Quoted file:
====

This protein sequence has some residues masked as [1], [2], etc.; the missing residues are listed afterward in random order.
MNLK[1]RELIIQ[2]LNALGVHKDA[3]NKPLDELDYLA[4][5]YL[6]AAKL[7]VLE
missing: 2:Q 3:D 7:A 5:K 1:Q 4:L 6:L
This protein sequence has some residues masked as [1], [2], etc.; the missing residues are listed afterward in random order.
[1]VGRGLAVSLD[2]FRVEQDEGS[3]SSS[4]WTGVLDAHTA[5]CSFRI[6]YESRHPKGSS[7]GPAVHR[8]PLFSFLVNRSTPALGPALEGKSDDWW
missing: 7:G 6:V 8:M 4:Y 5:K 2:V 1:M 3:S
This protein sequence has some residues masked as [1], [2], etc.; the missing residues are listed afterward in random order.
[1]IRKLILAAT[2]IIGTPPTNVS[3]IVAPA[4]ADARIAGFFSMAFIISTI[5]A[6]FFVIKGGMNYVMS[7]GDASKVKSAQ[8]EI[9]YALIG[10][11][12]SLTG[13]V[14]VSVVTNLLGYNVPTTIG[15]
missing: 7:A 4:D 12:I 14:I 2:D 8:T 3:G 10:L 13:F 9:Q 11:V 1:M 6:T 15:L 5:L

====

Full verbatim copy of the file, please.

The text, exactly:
This protein sequence has some residues masked as [1], [2], etc.; the missing residues are listed afterward in random order.
MNLK[1]RELIIQ[2]LNALGVHKDA[3]NKPLDELDYLA[4][5]YL[6]AAKL[7]VLE
missing: 2:Q 3:D 7:A 5:K 1:Q 4:L 6:L
This protein sequence has some residues masked as [1], [2], etc.; the missing residues are listed afterward in random order.
[1]VGRGLAVSLD[2]FRVEQDEGS[3]SSS[4]WTGVLDAHTA[5]CSFRI[6]YESRHPKGSS[7]GPAVHR[8]PLFSFLVNRSTPALGPALEGKSDDWW
missing: 7:G 6:V 8:M 4:Y 5:K 2:V 1:M 3:S
This protein sequence has some residues masked as [1], [2], etc.; the missing residues are listed afterward in random order.
[1]IRKLILAAT[2]IIGTPPTNVS[3]IVAPA[4]ADARIAGFFSMAFIISTI[5]A[6]FFVIKGGMNYVMS[7]GDASKVKSAQ[8]EI[9]YALIG[10][11][12]SLTG[13]V[14]VSVVTNLLGYNVPTTIG[15]
missing: 7:A 4:D 12:I 14:I 2:D 8:T 3:G 10:L 13:F 9:Q 11:V 1:M 6:T 15:L 5:L